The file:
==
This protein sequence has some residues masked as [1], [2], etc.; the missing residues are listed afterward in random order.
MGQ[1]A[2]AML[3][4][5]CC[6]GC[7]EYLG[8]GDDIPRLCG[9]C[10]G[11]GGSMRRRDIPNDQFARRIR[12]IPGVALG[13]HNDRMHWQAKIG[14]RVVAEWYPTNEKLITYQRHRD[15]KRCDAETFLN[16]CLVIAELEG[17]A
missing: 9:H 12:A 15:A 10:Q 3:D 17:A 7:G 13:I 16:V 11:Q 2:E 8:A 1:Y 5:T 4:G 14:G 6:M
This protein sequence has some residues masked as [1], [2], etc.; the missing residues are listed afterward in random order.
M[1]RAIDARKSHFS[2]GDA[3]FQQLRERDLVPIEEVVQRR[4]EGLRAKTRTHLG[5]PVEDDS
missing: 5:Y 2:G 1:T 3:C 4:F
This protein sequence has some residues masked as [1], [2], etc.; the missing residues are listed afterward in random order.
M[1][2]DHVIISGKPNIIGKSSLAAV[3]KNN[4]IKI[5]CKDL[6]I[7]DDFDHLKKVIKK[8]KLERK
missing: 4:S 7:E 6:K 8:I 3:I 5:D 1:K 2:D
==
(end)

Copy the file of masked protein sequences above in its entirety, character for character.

This protein sequence has some residues masked as [1], [2], etc.; the missing residues are listed afterward in random order.
MGQ[1]A[2]AML[3][4][5]CC[6]GC[7]EYLG[8]GDDIPRLCG[9]C[10]G[11]GGSMRRRDIPNDQFARRIR[12]IPGVALG[13]HNDRMHWQAKIG[14]RVVAEWYPTNEKLITYQRHRD[15]KRCDAETFLN[16]CLVIAELEG[17]A
missing: 9:H 12:A 15:A 10:Q 3:D 17:A 7:G 13:I 16:V 11:Q 2:E 8:A 1:Y 5:T 4:G 14:G 6:M
This protein sequence has some residues masked as [1], [2], etc.; the missing residues are listed afterward in random order.
M[1]RAIDARKSHFS[2]GDA[3]FQQLRERDLVPIEEVVQRR[4]EGLRAKTRTHLG[5]PVEDDS
missing: 5:Y 2:G 1:T 3:C 4:F
This protein sequence has some residues masked as [1], [2], etc.; the missing residues are listed afterward in random order.
M[1][2]DHVIISGKPNIIGKSSLAAV[3]KNN[4]IKI[5]CKDL[6]I[7]DDFDHLKKVIKK[8]KLERK
missing: 4:S 7:E 6:K 8:I 3:I 5:D 1:K 2:D